Trump After Omar Comments: ‘Democrats Have Become an Anti-Israel Party’

President Donald Trump slammed Democrats as an “anti-Israel party” after the latest comments by radical Rep. Ilhan Omar (D-Minn.) in which she questioned why lawmakers support the Middle Eastern country.

“Democrats have become an anti-Israel party, they’ve become an anti-Jewish party,” Trump told reporters on March 8.

“That’s too bad.”

Trump’s statement came after a resolution condemning anti-Semitism finally came to a vote on March 7 but only after Democrats broadened the resolution with portions condemning other kinds of hate, including “anti-Muslim bigotry.”

Omar is a Muslim.

ilhan omar sparks outrage
Rep. Ilhan Omar (D-Minn.) in Washington on Jan. 10, 2019. (Alex Wong/Getty Images)

The Somalia-born representative sparked a fresh uproar after saying: “I want to talk about the political influence in this country that says it is OK to push for allegiance to a foreign country.”

Previously, Omar said that “Israel has hypnotized the world” and supported the anti-Israel Boycott, Divest, and Sanctions movement.

Omar also took to Twitter in February to insinuate that the Jewish group AIPAC was behind a scheme to exchange funding for politicians in return for support of Israel. After fierce criticism, she apologized but also suggested she was being criticized for speaking her mind.

Omar has not apologized for the latest comments, which many perceived as a smear against lawmakers who support both the United States and Israel, and earned praise from former KKK leader David Duke.

Trying to explain why the resolution was amended from its original version that only condemned anti-Semitism, House Speaker Nancy Pelosi (D-Calif.) said on March 7 that a new version of the resolution was expanded to “speak out against anti-Semitism, anti-Islamophobia, anti-white supremacy and all the forms that it takes.” The speaker added that it is up to Omar to “explain” her latest remarks.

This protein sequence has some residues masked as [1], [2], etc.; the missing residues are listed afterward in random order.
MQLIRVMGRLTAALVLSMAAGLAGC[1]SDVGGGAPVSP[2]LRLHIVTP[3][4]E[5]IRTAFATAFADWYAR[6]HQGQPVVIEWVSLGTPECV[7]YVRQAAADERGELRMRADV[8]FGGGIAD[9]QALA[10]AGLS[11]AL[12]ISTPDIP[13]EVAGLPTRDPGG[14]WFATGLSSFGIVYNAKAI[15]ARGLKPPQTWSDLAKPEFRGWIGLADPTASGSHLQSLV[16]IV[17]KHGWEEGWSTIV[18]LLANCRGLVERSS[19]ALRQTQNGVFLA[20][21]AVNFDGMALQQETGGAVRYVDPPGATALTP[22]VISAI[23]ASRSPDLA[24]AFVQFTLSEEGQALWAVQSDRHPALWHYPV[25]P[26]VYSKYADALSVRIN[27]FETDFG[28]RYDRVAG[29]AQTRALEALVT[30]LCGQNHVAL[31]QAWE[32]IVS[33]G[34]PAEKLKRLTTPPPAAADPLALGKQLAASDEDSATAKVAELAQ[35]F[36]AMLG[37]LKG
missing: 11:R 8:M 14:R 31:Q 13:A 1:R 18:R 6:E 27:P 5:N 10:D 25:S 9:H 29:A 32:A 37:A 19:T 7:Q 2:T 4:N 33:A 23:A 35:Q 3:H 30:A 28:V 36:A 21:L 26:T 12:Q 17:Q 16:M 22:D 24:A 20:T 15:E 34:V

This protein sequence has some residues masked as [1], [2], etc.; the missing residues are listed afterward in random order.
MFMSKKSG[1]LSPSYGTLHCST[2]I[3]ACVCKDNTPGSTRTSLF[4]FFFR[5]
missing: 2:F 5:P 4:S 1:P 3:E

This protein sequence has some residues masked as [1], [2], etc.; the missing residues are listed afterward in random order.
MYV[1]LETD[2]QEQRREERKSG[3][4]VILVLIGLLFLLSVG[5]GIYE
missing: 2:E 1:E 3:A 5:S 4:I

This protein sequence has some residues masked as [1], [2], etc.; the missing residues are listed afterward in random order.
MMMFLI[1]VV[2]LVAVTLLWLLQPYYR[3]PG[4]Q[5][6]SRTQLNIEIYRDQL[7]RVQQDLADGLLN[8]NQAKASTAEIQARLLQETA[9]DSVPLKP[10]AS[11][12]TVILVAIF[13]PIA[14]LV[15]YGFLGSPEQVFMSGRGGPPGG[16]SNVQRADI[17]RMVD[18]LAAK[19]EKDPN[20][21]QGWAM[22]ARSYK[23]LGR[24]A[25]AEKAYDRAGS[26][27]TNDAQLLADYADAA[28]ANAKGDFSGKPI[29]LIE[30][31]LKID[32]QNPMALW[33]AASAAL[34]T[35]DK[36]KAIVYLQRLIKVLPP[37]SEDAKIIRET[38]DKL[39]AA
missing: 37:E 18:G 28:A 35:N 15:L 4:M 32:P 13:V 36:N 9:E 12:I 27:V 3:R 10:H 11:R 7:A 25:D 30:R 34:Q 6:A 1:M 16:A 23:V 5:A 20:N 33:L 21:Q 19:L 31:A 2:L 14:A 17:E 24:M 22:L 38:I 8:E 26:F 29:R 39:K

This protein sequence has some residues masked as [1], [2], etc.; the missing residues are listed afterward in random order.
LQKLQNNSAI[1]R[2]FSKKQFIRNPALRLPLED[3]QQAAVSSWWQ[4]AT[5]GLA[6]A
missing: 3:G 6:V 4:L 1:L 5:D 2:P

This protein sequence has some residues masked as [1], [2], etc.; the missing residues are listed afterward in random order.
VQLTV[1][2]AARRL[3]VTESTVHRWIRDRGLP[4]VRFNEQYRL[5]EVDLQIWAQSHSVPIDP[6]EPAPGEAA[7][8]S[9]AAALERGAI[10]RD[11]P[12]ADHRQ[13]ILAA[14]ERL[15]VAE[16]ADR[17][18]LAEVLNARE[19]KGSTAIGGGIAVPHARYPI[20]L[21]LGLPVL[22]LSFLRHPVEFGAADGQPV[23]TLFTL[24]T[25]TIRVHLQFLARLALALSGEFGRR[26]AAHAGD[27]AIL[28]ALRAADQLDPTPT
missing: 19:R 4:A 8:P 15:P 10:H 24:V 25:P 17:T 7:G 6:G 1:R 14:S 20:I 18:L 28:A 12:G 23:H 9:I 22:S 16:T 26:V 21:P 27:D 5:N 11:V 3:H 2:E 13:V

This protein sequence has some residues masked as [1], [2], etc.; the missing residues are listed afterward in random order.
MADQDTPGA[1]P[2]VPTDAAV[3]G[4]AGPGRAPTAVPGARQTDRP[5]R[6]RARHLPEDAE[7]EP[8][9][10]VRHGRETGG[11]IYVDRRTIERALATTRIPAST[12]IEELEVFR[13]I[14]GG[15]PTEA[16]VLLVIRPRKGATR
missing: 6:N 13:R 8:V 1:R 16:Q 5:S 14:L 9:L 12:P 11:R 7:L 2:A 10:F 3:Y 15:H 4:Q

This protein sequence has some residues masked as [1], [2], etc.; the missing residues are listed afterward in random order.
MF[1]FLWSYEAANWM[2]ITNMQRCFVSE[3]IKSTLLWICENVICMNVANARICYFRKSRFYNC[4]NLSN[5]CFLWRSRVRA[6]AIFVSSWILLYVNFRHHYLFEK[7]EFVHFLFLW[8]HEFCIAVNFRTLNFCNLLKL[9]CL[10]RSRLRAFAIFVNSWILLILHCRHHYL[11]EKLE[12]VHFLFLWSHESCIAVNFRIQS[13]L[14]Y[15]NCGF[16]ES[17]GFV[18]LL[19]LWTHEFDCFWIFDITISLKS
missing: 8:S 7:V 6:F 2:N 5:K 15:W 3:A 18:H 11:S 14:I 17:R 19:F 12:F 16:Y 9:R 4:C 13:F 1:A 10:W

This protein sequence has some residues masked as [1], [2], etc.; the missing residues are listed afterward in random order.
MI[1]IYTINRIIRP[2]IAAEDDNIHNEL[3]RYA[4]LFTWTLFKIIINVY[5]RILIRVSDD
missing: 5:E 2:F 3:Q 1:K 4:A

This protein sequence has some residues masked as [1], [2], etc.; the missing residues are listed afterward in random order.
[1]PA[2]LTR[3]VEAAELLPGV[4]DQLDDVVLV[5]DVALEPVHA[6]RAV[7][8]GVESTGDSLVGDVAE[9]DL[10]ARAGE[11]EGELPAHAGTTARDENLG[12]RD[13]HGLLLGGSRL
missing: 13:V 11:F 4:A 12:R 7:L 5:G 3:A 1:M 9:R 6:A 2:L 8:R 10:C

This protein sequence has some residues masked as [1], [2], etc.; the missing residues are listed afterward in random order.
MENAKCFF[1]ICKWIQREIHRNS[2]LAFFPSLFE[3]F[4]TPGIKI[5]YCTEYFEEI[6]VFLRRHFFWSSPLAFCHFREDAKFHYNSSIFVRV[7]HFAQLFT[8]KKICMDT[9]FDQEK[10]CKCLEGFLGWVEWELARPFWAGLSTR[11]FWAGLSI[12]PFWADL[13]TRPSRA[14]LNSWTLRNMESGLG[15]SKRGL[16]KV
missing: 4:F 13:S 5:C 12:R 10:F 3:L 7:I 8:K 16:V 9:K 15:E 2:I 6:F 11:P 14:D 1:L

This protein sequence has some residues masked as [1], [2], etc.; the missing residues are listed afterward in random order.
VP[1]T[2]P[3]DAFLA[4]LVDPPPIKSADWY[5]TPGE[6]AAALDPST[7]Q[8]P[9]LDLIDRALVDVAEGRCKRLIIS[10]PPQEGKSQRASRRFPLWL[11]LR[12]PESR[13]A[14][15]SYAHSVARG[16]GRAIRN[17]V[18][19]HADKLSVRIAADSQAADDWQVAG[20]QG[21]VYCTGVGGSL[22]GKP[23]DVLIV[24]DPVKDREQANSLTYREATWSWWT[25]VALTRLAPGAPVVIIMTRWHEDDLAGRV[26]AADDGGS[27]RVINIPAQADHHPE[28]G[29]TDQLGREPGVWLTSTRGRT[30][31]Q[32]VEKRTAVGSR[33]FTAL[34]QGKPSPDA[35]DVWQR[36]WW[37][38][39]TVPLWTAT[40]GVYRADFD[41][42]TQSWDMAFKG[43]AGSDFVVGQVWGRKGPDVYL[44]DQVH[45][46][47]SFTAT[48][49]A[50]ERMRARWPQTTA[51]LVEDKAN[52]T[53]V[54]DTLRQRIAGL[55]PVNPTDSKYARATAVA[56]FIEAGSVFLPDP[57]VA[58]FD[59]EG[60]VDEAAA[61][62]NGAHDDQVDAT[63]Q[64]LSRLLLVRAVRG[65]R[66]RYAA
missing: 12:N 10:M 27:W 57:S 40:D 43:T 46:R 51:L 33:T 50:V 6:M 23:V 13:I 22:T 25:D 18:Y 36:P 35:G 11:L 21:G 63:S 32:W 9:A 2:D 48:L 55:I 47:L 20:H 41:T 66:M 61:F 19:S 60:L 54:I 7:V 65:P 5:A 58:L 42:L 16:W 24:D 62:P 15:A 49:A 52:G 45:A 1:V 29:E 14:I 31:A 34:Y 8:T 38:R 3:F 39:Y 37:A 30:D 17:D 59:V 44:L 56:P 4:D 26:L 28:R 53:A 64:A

House Speaker Rep. Nancy Pelosi
House Speaker Rep. Nancy Pelosi (D-Calif.) holds a press conference in the Capitol building, Washington, on March 7, 2019. (Charlotte Cuthbertson/The Epoch Times)

Omar was not named in the resolution.

“I feel confident that her words were not based on any anti-Semitic attitude,” Pelosi added, “but that she didn’t have a full appreciation of how they landed on other people where these words have a history and a cultural impact that might have been unknown to her.”

Trump slammed Democrats on March 6 for failing to condemn Omar and previously called her comments “a dark day on Israel.”

The far-left lawmaker should resign, he suggested.

“It is shameful that House Democrats won’t take a stronger stand against Anti-Semitism in their conference. Anti-Semitism has fueled atrocities throughout history and it’s inconceivable they will not act to condemn it!” Trump wrote on Twitter.

The resolution was approved by many in Congress but not all due to its expanded language.

“Today’s resolution vote was a sham put forward by Democrats to avoid condemning one of their own and denouncing vile anti-Semitism. While I stand wholeheartedly against discrimination outlined in this resolution, the language before the House today did not address the issue that is front and center,” Rep. Liz Cheney (R-Mont.) explained in a statement regarding why she didn’t vote for the resolution.

“Rep. Omar’s comments were wrong and she has proven multiple times that she embodies a vile, hate-filled, anti-Semitic, anti-Israel bigotry. She deserves to be rebuked, by name, and removed from the House Foreign Affairs Committee so that there is no mistake about the values and priorities that the House stands for.”

In a floor speech, Rep. Lee Zeldin (R-N.Y.) said that Republicans stripped Rep. Steve King (R-Iowa) of his committee assignments after controversial comments about white nationalists in January and named him in a resolution the House passed condemning white nationalism, in contrast to Democrats neither stripping Omar of committee assignments nor naming her in the resolution.

On the other side, high-level Democrats defended Omar’s comments, including House Majority Whip James Clyburn (D-S.C.), who suggested Omar’s comments stemmed from the pain she experienced in Somalia before fleeing the country.  He believes it is much more empirical compared to people who are generations removed from the Holocaust and other violent historical episodes.

“I’m serious about that. There are people who tell me, ‘Well, my parents are Holocaust survivors.’ ‘My parents did this.’ It’s more personal with her,” Clyburn told The Hill. “I’ve talked to her, and I can tell you she is living through a lot of pain.”

Clyburn released a statement on March 7 saying he was not minimizing the Holocaust.

“Every student of history, which I consider myself to be, recognizes the Holocaust as a unique atrocity which resulted in the deaths of six million Jews,” he said. “It should never be minimized; I never have and I never will.”